National Symbols Used in Marketing Products Sometimes
Words: 634 Length: 2 Pages Document Type: Case Study Paper #: 14297800
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national symbols used in marketing products, sometimes to evoke a feeling of viewpoint, sometimes to add credibility to the project, and sometimes to actually encourage the consumer to purchase based on the symbol. The American Flag, for instance, is used in marketing to prove that something is American made or that purchasing it will help America; it can also be used in certain political campaigns to evoke the feeling of patriotism and therefore the desire to use that particular product to be patriotic. The American Eagle is often used in the same way -- to purchase minted coins, stamps, or as a symbol of freedom and individualism. Flags or strategic positioning of symbols (Mexican sombrero, Irish flag or Leprechaun, etc.) help consumers identify the nation with the brand.

DP 5-2 -- Enculturation is a learning process in which an individual learns the values and behaviors required of them to belong…

Identity Class Has Been an
Words: 2473 Length: 7 Pages Document Type: Essay Paper #: 26782061
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This construction gave credence to the concept of class consciousness. Class consciousness is really class identity; it is the way entire groups of people conceive themselves as belonging to a whole. This understanding permeates the corpus and unites the initiated into a common group think. This group or class view is reinforced through the economic determinants that are at the foundation of the group's position. These determinants reinforce inequalities and class identities.

The challenge to class as a locus of identity formation; results from the assertion that contemporary society is too layered and complex for class identity to be relevant. The discussion centers not on the existence of inequalities but the explanation of those inequalities. In the postmodern context the inequalities that exist are not anchored in an a priori formulation of class structure. This formulation considers the development of a classless society. This is not to be interpreted as…

References

Becker H.S. (2003).The Politics of Presentation: Goffman and Total Institutions Symbolic

Interaction, 26 (4):659-669.

Bottero, W. (2004). Class Identities and the Identity of Class. Sociology 38 (5): 985-1003.

Burnhill, P., Garner, C., McPherson, a. (1990). Parental Education, Social Class and Entry to Higher Education 1976-86. Journal of the Royal Statistical Society. Series a (Statistics

Identity Theft
Words: 1782 Length: 5 Pages Document Type: Term Paper Paper #: 67569797
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Consumer Beware: The Growing Problem of Identity Theft

American consumers today are increasingly concerned, with good reason, about how to avoid joining the ranks of unfortunate millions who are already victims of the newest, most widespread national financial crime: identity theft. According to the web article "The Crime of Identity Theft": It can happen to anyone. The phone rings and a collection agency demands that you pay past-due accounts for goods you never ordered. The supermarket refuses your checks because you have a history of bouncing them." Stealing (most often by strangers) of personal information about individual consumers (e.g., full name; birth date; social security number; bank account numbers; credit card numbers, and other confidential data) has in recent years become epidemic. ithin the United States in particular (one reason for the phenomenon of identity theft in America in particular is that the United States is the only nation with…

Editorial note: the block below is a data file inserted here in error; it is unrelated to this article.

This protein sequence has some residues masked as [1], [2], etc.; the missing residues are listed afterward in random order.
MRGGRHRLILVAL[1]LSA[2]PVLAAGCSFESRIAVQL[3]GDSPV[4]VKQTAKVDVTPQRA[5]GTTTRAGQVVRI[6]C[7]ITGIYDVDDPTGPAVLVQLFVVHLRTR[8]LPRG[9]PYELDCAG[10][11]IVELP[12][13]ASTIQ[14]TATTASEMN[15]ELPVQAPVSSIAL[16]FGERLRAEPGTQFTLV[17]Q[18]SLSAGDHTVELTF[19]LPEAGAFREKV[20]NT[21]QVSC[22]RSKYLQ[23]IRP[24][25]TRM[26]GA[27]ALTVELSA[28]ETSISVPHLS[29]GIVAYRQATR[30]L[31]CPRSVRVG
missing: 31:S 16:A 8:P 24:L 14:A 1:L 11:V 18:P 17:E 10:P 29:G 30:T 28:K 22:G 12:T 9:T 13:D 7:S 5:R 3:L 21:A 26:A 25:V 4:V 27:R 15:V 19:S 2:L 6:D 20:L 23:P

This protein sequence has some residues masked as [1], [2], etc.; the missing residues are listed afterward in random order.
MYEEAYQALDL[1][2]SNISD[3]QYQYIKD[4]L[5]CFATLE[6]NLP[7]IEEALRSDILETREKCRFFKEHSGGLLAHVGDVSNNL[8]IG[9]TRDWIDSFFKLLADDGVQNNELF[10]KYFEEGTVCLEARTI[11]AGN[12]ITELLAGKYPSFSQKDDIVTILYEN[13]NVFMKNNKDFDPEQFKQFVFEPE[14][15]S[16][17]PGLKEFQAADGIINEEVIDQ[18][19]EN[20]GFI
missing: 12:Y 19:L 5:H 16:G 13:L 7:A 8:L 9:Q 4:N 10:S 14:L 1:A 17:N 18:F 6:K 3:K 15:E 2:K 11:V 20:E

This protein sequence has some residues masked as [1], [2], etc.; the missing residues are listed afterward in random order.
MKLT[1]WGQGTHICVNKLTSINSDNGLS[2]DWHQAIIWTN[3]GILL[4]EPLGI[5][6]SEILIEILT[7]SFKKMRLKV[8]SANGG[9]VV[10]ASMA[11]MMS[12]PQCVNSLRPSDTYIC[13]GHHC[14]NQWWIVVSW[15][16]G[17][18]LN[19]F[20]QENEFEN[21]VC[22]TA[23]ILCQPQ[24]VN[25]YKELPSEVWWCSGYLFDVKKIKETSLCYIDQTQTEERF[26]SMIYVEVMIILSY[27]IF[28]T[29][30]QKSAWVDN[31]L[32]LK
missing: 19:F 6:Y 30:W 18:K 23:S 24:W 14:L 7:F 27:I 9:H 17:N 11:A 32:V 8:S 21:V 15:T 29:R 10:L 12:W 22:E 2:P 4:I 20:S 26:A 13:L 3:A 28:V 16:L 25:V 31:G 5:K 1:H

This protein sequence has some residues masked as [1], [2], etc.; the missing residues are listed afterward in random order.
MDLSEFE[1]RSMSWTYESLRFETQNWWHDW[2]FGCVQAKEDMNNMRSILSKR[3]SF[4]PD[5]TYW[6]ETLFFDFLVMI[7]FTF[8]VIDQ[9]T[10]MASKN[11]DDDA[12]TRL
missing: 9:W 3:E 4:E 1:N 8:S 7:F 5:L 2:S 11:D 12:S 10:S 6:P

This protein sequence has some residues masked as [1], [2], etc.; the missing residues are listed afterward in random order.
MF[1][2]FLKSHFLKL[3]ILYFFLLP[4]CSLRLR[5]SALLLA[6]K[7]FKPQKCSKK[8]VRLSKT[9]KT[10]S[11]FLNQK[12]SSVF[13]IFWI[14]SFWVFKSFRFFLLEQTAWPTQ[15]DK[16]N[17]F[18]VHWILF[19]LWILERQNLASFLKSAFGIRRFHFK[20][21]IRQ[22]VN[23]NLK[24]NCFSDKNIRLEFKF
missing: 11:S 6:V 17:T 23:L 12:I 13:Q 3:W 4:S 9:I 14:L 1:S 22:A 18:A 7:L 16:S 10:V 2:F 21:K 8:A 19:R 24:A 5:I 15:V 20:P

Works Cited

Bellah, Ashley. Personal Interview. June 22, 2005.

'The Crime of Identity Theft. Coping with Identity Theft: Reducing the Risk of Fraud. Privacy Rights Clearinghouse. Retrieved June 23, 2005, from:

.

'Groups Push for More Protection Against Identity Theft. Freep: The Detroit Free

National Character Studies Were All
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Moreover, it seems less than completely effective to urge people to make connections to each other because being self-centered really leads to a healthier community. Yes, keeping up our networks does help each one of us. But this does not seem to be the kind of inspirational call to a wider world that will transform the current problems in the nation.

elational, Not Instrumental Connections

Lawler, Thye, & Yoon argue that it is not simply sufficient to create the shell of the kinds of institutions that can encourage and support community. ather, we must consider the ways in which we can shift the connections between people and institutions and between institutions and institutions from being essentially instrumental to being more deeply relational.

This volume argues that there are fundamental social conditions under which transactional, purely instrumental ties to a group tend to become relational and expressive. We reframe the transactional-relational…

References

Lawler, E., Thye, S., & Yoon, J. (2009). Social commitments in a depersonalized world. New York: Russell Sage Foundation Publications.

Putnam, R. (2001). Bowling alone: The collapse and revival of American communities.